My nice Panasonic DVD player croaked the other day. It had been getting fussy, and rejecting certain disks as unplayble, but it would play some. Finally died by announcing that all my disks were unplayable. It ran well for seven years, longer than a big Samsung TV (which died after four years) and a Mitsubishi VHS player (5 years). They don't make consumer electronics the way the used to. I remember a couple of Sony TVs that ran for 20 years, Radio Shack stereo receivers running for 30.
And you cannot fix consumer electronics anymore. The chips are all surface mount which requires an artist to change, with pins spaced so close you cannot get a scope probe on them. When the TV, and later the Mitsubishi VHS died, I did some calling around, looking for anyone who might try fixing them. No luck. I didn't even bother looking for someone to fix the DVD player.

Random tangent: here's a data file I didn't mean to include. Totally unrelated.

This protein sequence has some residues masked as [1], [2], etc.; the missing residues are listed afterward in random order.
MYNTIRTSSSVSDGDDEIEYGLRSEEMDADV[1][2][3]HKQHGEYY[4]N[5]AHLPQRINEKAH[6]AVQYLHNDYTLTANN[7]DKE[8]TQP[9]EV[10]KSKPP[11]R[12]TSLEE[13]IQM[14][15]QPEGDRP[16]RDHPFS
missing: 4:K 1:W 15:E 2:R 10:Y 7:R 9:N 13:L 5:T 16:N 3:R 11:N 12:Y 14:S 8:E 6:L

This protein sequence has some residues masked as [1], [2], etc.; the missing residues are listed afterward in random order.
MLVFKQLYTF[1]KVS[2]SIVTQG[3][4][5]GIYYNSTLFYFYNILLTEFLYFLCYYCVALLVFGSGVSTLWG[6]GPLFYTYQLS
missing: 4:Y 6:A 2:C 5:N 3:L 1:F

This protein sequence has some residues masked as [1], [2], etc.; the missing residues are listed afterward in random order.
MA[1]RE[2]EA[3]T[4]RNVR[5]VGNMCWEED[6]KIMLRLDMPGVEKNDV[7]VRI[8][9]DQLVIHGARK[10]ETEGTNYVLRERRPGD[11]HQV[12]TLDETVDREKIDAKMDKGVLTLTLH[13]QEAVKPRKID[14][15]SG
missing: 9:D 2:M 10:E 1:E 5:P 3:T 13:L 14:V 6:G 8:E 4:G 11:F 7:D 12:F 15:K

So down to Walmart. They had Sony, Magnevox, Lucky Goldstar and Samsung. The DVD versions were all cheap ($35) , about a third of what I paid for the dear departed Panasonic. They all had Blue Ray versions for double that, but since I don't own any Blue Ray discs, I didn't care.
Bought the Magnevox. It was much smaller than the old Panasonic, and it has digital output, HDMI they call it. One thick cable with funny 8 pin connecters (not included with the player) and bingo, the digital bits coming off the disc get shipped right to the digital TV, skipping the analog-to-digital conversion in the DVD player and the inverse analog-to-digital conversion in the TV. My day job used to be care and feeding, design and sales of AtoD and DtoA converter, and believe me, there are a zillion ways a converter can mess up the signal.
Anyhow, the direct digital connection gives even nicer video. DVD video has always been good, but the HDMI connection made it even better, crisp, clean, fine textures visible.